LibreELEC 9.2 and KodiI recently got into a discussion with someone who had purchased a second television for their house and, knowing that I have a fondness for open source and do-it-yourself projects, they asked if there was a suitable alternative to Fire TV. For those not familiar with the device, a Fire TV stick is a small device which looks like a large USB thumb drive and attaches to the HDMI port of a television. The device connects wirelessly to local networks and can be used to stream shows and movies from a variety of services like Netflix and Disney+. The device is operated by a small, dedicated remote control.
I was pretty sure a minimal Linux distribution running on a spare, minimal personal computer or a single-board device like a Raspberry Pi would probably be a suitable replacement. I figured a distribution that ran Kodi could probably do the work, connecting to the TV through an HDMI cable. The user could likely use the Kodi mobile app in place of a dedicated remote control.
For the sake of comparison, I looked up information on the Fire TV stick which was $55 USD if i wanted it in two weeks or $60 if I wanted it in one week. The person I was talking with already had one and knew it was a "plug and play" type device, so the total set up time would be under ten minutes.
I did some on-line shopping in my area and the closest open source style equivalent I could come up with was a Raspberry Pi 3B. The Pi was $47 USD. The Pi included a Wi-Fi option, but no microSD card, no HDMI cable, and no power supply. Adding these items to my tally brought my total up to $78, including tax. In other words, even with a free software solution, it looked like the open source route was going to be slightly more expensive with parts available in my region.
Using a dedicated distribution
On the software side of things I decided to start off with LibreELEC, a minimal Linux distribution designed to run on both personal computers and a variety of ARM-powered devices, including the Raspberry Pi. The latest version of LibreELEC ships with Kodi 18.9. Kodi is a highly flexible media centre which supports a massive range of streaming and local player options through repositories of add-ons. I checked and confirmed there were third-party add-ons which were advertised to work with Netflix, YouTube, and Disney+, along with other popular streaming services.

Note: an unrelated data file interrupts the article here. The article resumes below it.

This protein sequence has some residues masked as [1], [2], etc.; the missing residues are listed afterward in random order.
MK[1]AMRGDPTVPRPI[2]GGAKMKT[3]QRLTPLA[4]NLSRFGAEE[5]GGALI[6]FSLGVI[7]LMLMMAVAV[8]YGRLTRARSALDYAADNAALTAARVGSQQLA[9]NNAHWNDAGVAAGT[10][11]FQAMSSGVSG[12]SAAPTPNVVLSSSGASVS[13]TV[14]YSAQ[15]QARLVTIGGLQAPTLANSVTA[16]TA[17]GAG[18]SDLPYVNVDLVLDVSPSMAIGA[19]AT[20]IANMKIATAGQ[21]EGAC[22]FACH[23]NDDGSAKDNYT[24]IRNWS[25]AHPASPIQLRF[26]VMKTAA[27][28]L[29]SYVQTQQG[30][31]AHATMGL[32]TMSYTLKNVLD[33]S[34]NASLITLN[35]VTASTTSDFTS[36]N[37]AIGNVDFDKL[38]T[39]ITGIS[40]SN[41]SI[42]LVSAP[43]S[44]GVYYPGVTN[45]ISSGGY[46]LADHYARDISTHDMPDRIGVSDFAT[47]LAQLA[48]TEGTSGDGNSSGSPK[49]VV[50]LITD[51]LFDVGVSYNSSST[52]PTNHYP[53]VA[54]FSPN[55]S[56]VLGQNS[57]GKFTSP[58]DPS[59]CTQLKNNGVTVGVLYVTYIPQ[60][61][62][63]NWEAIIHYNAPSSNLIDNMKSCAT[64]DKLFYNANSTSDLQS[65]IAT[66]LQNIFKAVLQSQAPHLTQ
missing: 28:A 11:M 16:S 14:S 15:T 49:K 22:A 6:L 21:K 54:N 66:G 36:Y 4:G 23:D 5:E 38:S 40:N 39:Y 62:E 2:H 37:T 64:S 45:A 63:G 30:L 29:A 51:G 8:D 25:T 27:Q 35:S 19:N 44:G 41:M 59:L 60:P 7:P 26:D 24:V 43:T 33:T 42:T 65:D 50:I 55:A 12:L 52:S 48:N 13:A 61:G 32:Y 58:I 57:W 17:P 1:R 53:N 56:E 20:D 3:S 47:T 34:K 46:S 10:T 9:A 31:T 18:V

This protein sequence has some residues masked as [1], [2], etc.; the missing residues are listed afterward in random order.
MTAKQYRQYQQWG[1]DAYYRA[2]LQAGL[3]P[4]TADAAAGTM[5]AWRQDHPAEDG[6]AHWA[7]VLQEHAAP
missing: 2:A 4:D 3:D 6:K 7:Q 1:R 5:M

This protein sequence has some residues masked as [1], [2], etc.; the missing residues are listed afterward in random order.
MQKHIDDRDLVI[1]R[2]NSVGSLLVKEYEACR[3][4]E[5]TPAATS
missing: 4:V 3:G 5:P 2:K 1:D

The download for LibreELEC was 244MB for PCs and 125MB for the Raspberry Pi. These images are compressed and, when they are expanded, grow to 549MB each. We can then copy this image file to a microSD card and boot from it. LibreELEC is a very minimal distribution which basically just boots and launches the Kodi software. Or at least that was what I expected. However, the distribution would begin to boot, then restart the device, begin to boot again, and restart the device. I tried starting the distribution several times with various options and they all caused the operating system to enter a loop at boot.
I tried downloading the LibreELEC media again in case my copy of the distribution was corrupted. (As far as I can tell LibreELEC does not provide checksums or signatures for its media.) My second attempt was no better than the first. I also tried the generic PC build of LibreELEC with no better results. I could get LibreELEC to launch its installer, but not install successfully or run in live mode.